Call To Action Buttons and the Psychology of Color

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By combining scientific studies on color with some design principles, you can create a great call-to-action button for your website and improve its conversion rate drastically.
A CTA-button has 4 important tools to achieve this: placement, shape (and size), message and color. In this article I will talk about the aspect of color. But first things first…

So what are call-to-action buttons?

Just imagine that your website is a flow of actions which users have to follow in order to find whatever they were looking for. To make things easy for them, it’s absolutely necessary to design this flow as smooth as possible (meaning user friendly) and that you guide them to the desired page without any interference.

Because some of these actions are more important than others, they’ll have to stand out from the rest of the interface. You want to grab the user’s attention, trying to persuade them to take action (call to action). These actions are mostly made with the help of a visual marker, the call-to-action button. Some examples of possible actions: buying a product, subscribing to a newsletter, setting up a new account, submitting a form, downloading the latest version of a sofware package, …

But why are colors so important?

Psychology of color

Every color evokes a different feeling or mood with people and therefore result in a different reaction when seeing the color. Doctors and nurses wear white, which is a sign of sterility. Gym rooms are often painted blue because studies have shown that weightlifters are able to handle heavier weights in blue gym rooms.

As you can see, colors are a very powerful tool in encouriging or blocking certain feelings. This means you can somewhat guide your users through your interface by letting them make the choices you want them to make by using the correct colors and colorcombinations. But don’t start to collect color schemes just yet. There are still one or two things you need to know.

While the perception of a color is subjective, some coloreffects have a more universal meaning. Example: blue is a cold color, red is a warm color.

A second thing is that the perception of color is culture based. Let’s take black (which is scientificlly not a color) as an example. While black is associated with death and mourning in many cultures, it also represents life and rebirth in ancient Egypt.

Susan Weinschenk, Ph.D. in Psychology and author of Neuro Web Design: What Makes Them Click? (Voices That Matter), wrote an interesting piece about it.
Don’t forget to watch the McCandless Color Wheel, which you can download at the bottom of her webpage.

Kissmetrics made a great infographic on how colors affect purchases.

A bit of color theory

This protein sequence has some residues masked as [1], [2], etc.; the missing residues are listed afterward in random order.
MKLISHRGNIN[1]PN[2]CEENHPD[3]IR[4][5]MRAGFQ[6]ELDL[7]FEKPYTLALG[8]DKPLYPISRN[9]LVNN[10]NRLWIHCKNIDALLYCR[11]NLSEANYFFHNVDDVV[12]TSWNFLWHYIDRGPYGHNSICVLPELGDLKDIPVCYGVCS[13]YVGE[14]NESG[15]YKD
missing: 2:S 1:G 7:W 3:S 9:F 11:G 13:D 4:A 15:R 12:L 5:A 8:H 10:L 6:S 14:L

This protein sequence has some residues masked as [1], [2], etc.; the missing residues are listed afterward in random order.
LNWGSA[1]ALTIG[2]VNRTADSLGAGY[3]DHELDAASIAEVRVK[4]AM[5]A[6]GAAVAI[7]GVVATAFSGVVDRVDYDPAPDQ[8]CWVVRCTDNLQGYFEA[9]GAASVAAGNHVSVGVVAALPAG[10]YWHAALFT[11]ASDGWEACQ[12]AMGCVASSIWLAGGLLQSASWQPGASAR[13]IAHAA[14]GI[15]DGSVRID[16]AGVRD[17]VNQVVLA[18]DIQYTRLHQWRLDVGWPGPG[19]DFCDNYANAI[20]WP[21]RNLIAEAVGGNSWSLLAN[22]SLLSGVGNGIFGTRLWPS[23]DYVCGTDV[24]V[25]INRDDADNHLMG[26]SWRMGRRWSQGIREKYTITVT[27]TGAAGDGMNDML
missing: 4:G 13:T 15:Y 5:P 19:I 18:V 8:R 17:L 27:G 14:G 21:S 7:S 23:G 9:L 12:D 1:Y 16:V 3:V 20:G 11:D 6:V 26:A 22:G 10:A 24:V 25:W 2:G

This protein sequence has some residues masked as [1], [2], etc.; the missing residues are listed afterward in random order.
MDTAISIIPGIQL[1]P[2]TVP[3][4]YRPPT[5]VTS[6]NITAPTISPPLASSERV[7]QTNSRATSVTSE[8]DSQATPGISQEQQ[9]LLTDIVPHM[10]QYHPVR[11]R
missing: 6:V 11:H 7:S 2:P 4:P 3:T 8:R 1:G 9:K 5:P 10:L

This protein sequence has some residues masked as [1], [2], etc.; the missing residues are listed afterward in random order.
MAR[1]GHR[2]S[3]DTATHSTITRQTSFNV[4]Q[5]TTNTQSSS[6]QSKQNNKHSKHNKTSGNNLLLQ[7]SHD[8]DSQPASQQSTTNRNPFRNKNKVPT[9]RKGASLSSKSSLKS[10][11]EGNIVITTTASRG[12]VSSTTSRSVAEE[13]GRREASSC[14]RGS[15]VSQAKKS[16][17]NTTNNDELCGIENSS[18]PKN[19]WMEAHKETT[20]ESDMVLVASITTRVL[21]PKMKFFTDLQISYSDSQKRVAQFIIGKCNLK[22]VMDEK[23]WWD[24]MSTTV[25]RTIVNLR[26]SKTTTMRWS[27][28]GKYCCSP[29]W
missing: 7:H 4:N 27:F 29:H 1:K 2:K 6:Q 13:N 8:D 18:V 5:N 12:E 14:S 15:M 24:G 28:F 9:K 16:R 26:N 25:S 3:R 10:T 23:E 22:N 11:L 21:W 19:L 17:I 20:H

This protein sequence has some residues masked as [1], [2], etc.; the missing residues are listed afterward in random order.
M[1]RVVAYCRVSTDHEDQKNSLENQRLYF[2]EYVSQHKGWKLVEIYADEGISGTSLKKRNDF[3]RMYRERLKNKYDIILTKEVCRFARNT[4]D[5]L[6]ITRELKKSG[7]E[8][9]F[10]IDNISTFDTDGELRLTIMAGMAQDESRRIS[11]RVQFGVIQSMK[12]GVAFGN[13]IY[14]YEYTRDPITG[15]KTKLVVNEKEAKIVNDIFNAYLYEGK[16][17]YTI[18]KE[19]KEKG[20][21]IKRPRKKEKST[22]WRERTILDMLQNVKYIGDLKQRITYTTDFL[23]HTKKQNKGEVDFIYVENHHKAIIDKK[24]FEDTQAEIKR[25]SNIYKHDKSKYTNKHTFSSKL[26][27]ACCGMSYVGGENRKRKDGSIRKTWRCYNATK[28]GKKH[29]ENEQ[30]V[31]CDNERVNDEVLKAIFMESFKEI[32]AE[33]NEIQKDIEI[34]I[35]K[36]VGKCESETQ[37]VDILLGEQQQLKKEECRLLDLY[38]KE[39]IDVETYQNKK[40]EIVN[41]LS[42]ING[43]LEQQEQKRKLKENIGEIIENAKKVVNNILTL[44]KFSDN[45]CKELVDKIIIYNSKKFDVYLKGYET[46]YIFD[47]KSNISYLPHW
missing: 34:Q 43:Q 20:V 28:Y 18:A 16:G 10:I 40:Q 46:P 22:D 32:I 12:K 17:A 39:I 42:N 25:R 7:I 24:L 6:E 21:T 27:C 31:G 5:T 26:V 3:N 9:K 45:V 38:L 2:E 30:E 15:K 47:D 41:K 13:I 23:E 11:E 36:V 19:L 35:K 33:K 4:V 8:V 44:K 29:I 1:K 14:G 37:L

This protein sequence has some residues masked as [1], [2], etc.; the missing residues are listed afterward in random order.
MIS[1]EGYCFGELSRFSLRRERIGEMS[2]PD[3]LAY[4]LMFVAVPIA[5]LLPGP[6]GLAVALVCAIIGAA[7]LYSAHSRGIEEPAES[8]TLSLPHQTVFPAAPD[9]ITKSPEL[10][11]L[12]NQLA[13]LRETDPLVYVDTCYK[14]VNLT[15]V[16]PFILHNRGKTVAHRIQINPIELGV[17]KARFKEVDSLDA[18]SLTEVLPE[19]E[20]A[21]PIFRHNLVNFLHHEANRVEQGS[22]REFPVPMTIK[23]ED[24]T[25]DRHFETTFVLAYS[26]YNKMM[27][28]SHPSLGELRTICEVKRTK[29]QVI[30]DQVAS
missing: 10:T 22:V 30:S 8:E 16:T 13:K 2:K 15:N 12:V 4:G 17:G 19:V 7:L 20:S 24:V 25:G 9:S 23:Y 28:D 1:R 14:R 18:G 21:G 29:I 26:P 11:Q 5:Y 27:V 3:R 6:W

As I will explain you later on, it’s best to use a good contrast when designing your important buttons. When speaking of contrasting colors I actually refer to complementary colors. Complementary colors are colors which are on the opposite of one another on the color wheel (see image below). When placed next to each other, complements make each other appear brighter.

The color wheel

 

The Resumator (see image below) used a nice looking red CTA-button for a signup-action on a blue background but a blue colored version of the button for the less important actions.

The Resumator

 

Another example of complementary colors is the use of scrubs worn by doctors while working in the operating room. In most cases the uniform is green or blue. These two colors refreshes the doctor’s vision of red things, or the bloody innards of the patient, making it more clearly to see small nuances of the human body. Red and green are complementary colors.

So what color should I choose for my button?

As I told you in the beginning of this article, a call-to-action button is a collection of 4 things: placement, shape, the message and color. If these 4 aspects are in line with each other, you’ll have a great call-to-action button.

Baring this in mind, you need to know that we have some general design principles and guidelines. If you want a design element to stick out, you can give it the complementary color of the backgroundcolor (think about the example I used of The Resumator).
Little hint: for large buttons, choose a color that is less prominent (relative to surrounding elements and the background) and for smaller buttons you may want to choose a brighter color. But whatever color you may choose, make sure you design the button in such a way that it is noticible without interfering with the overall design.

Although this article is based on scientific research regarding color psychology and some design principles, you should always test your call-to-action buttons to see what works best for your website. You can easily do this with A/B or Multivariate testing or you can follow these 5 quick tips to improve your website’s usability.

One of the many examples you can find on the internet is a casy study done by Maxymiser, which clearly demonstrates the power of color in call-to-action buttons. They achieved an increase of 11% in clicks to the checkout area of the Laura Ashley website, by testing colorvariations and different messages. Check out the case study yourself.

Also, think about the people who are colorblind. Ux Movement published a great article about it.

 

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About the author

I'm the creator and editor of paulolyslager.com, a blog about on Web Design, User Experience and Usability. Currently I'm working as UX Manager for a leading supplier of nutrients and supplements to the European market based in Berlin, Germany. Follow me @paulolyslager or google+.
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